In March 2015, launching the National Democratic Alliance government’s key social security schemes, Prime Minister Narendra Modi announced the Atal Pension Yojana, a contributions-based defined pension plan for workers in the unorganised sector who are otherwise not covered by any pension or provident fund schemes.
The idea, Modi said, was to expand “jan dhan” – or the Pradhan Mantri Jan Dhan Yojana through which the government is trying to link every household to a bank account – to provide “jan suraksha”, social security for all.
The pension plan entitles workers to receive a minimum of Rs 1,000 per month and a maximum Rs 5,000 per month on reaching the age of 60, depending on how much money they have put into the scheme through bank account payments over a minimum of 20 years. As an incentive, the government offered to make a co-contribution of 50% of the subscriber’s contribution up to an annual limit of Rs 1,000 for a period of five years, provided they were enrolled by December 2015. This was later extended till March 31, 2016. The scheme now is largely self-financed by workers.
But less than two years since its launch, the government seems to have gone silent on this key social security offering for the working poor. Presenting the Union Budget on February 1, Finance Minister Arun Jaitley spoke of social security for senior citizens and referred to Aadhaar-based health smart cards and a new Life Insurance Corporation pension scheme. But there was no mention of the Atal Pension scheme.
What explains this silence?
Coverage at 1%
Data shows that the Atal Pension Yojana has not done as well as the government had projected it would, though it has performed marginally better than its precursor, the United Progressive Alliance government’s Swawlamban pension, which had 40 lakh subscibers in four years.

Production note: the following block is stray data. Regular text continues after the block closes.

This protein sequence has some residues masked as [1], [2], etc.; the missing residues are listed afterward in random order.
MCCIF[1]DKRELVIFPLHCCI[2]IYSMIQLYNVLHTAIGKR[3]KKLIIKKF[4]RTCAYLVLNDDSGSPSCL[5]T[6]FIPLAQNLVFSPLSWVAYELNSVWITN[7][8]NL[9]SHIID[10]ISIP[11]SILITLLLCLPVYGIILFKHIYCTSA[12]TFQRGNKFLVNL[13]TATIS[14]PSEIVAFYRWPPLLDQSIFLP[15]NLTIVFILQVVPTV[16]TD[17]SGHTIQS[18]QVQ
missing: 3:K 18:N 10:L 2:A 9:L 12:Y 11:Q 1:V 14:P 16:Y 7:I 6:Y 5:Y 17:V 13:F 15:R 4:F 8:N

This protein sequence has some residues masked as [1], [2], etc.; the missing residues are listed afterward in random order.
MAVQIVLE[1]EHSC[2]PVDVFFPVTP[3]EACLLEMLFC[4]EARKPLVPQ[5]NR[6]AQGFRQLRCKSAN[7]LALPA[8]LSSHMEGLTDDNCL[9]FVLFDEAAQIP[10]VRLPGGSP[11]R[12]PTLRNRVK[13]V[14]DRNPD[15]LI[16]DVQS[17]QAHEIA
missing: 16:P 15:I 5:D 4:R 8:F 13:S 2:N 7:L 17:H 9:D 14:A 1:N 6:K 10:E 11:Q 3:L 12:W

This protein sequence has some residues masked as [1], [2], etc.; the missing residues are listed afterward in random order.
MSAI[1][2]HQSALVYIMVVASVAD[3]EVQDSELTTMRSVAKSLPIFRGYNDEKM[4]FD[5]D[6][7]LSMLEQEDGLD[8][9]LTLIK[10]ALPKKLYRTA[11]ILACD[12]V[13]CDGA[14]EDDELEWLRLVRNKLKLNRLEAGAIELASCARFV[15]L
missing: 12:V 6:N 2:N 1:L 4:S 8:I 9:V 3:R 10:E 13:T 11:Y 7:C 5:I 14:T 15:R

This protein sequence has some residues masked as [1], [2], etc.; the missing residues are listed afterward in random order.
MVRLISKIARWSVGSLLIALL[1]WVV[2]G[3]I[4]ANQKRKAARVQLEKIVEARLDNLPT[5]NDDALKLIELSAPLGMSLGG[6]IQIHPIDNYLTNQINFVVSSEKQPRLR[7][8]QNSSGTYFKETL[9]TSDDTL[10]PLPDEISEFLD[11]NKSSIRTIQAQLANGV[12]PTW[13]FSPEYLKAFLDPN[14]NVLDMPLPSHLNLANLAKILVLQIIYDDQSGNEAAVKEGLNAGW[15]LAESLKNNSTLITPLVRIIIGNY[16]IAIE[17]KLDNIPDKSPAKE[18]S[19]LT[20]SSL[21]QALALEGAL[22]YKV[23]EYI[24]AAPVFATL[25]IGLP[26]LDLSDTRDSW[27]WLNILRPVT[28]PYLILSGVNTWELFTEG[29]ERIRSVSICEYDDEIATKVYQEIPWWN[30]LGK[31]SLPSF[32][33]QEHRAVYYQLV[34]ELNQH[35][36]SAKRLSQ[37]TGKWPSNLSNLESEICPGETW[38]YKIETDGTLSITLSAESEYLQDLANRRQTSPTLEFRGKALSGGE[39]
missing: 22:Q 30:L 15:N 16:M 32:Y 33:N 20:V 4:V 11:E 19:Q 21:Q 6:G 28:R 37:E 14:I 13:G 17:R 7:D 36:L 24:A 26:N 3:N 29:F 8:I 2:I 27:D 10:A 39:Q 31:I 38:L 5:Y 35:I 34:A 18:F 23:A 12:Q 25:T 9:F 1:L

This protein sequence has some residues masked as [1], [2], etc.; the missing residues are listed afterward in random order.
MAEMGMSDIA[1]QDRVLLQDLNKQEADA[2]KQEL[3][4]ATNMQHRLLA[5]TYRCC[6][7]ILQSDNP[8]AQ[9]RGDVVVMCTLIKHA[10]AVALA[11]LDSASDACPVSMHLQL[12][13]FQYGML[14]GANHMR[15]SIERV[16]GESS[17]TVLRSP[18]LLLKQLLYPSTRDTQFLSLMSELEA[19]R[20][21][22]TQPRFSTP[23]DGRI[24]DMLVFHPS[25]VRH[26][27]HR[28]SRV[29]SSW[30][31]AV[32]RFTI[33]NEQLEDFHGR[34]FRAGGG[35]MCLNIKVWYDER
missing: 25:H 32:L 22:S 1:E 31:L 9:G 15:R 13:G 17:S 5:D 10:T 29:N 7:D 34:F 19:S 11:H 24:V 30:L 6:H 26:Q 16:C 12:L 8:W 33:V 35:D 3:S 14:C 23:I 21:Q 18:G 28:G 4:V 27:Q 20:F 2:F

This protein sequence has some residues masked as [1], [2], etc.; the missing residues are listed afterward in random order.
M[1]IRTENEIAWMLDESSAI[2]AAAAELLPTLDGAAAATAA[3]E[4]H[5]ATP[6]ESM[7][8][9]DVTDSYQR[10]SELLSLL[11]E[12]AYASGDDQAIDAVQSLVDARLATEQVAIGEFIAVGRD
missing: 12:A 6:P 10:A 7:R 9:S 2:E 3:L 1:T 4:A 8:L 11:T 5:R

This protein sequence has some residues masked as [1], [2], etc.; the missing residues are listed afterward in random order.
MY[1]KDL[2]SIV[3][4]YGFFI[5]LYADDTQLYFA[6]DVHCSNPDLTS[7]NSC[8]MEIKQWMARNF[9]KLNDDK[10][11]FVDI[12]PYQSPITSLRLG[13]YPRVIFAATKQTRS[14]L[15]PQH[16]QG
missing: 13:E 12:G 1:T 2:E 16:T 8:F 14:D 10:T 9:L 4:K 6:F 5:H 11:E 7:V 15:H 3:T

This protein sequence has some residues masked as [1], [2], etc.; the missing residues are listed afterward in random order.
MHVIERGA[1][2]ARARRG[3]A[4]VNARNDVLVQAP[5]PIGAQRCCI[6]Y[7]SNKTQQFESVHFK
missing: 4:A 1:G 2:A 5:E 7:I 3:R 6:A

Till February 2017, 42.8 lakh subscribers had opted for the Atal Pension Yojana, which is less than 1% of India’s 44 crore unorganised workers – domestic workers, vendors and ragpickers among others. The unorganised sector, in turn, makes up 90% of India’s workforce.
Under this plan, contributions vary depending on the age at which a worker enrols. For instance, to get a monthly pension of Rs 1,000, an 18-year-old will have to contribute at least Rs 42 a month for 42 years. But a worker who enrols much later, say at the age of 40, must contribute Rs 291 a month for 20 years to be eligible for the monthly pension of Rs 1,000 on turning 60.
Different from a social pension from the government, the scheme functions more like a financial instrument with assured returns. Contributions made to it are invested to give a return of at least 8% a year, which means that the government protects workers’ funds to yield at least this return even if there are market fluctuations.
But despite such a guarantee, 48.1% of the 42.8 lakh subscribers have opted for the lowest pension category of Rs 1,000 per month, according to the Pension Fund Regulatory and Development Authority, the government’s pension regulator. And while 37.4% of total subscribers have signed up for the highest category of Rs 5,000 per month, officials said they may include middle or high-income individuals who are not the focus of the scheme.
Overall, more than half the subscribers are unable to save up to even afford a monthly pension of Rs 2,000, and nearly 63% have opted for a pension of less than Rs 5,000 per month.